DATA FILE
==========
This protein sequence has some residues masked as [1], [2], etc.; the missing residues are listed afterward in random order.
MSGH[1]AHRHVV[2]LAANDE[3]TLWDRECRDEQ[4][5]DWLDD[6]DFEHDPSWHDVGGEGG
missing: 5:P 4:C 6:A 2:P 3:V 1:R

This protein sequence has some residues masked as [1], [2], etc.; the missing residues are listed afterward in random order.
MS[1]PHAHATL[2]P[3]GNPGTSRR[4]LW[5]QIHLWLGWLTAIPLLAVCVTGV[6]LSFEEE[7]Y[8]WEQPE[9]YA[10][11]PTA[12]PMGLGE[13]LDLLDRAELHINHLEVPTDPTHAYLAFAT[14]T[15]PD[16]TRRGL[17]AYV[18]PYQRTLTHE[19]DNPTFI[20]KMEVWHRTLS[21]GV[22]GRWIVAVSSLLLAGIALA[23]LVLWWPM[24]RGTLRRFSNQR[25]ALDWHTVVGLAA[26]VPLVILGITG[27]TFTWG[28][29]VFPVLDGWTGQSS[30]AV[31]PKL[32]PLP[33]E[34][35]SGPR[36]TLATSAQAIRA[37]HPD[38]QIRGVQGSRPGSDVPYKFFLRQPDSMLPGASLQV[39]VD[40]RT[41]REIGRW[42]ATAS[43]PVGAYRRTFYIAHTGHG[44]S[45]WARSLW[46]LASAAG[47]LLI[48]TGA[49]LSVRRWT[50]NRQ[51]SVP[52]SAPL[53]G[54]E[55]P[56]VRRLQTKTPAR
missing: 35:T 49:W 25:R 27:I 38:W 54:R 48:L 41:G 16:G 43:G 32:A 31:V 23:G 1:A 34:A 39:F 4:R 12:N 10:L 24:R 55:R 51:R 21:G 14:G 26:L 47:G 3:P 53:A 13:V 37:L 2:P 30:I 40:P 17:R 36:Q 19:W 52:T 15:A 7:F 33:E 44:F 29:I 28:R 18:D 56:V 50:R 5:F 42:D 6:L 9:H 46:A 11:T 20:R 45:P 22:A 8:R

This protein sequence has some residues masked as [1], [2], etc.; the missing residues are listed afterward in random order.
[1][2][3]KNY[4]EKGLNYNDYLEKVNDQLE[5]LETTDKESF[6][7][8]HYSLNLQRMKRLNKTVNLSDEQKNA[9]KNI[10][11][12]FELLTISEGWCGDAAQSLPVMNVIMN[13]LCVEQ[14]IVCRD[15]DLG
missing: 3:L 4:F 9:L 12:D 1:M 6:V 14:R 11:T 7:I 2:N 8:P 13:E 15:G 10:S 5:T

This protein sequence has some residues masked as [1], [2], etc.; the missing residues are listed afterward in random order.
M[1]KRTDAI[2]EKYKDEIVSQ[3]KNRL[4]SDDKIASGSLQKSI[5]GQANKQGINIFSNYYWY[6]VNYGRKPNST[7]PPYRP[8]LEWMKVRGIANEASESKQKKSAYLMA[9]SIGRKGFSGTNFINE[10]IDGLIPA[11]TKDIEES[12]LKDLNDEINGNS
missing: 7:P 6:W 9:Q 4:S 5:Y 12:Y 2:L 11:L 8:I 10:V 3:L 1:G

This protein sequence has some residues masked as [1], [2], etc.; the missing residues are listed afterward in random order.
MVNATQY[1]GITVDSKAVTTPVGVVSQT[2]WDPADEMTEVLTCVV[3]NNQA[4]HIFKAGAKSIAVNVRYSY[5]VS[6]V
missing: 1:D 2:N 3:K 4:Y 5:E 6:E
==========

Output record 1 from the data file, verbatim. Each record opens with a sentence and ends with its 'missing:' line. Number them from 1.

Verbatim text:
This protein sequence has some residues masked as [1], [2], etc.; the missing residues are listed afterward in random order.
MSGH[1]AHRHVV[2]LAANDE[3]TLWDRECRDEQ[4][5]DWLDD[6]DFEHDPSWHDVGGEGG
missing: 5:P 4:C 6:A 2:P 3:V 1:R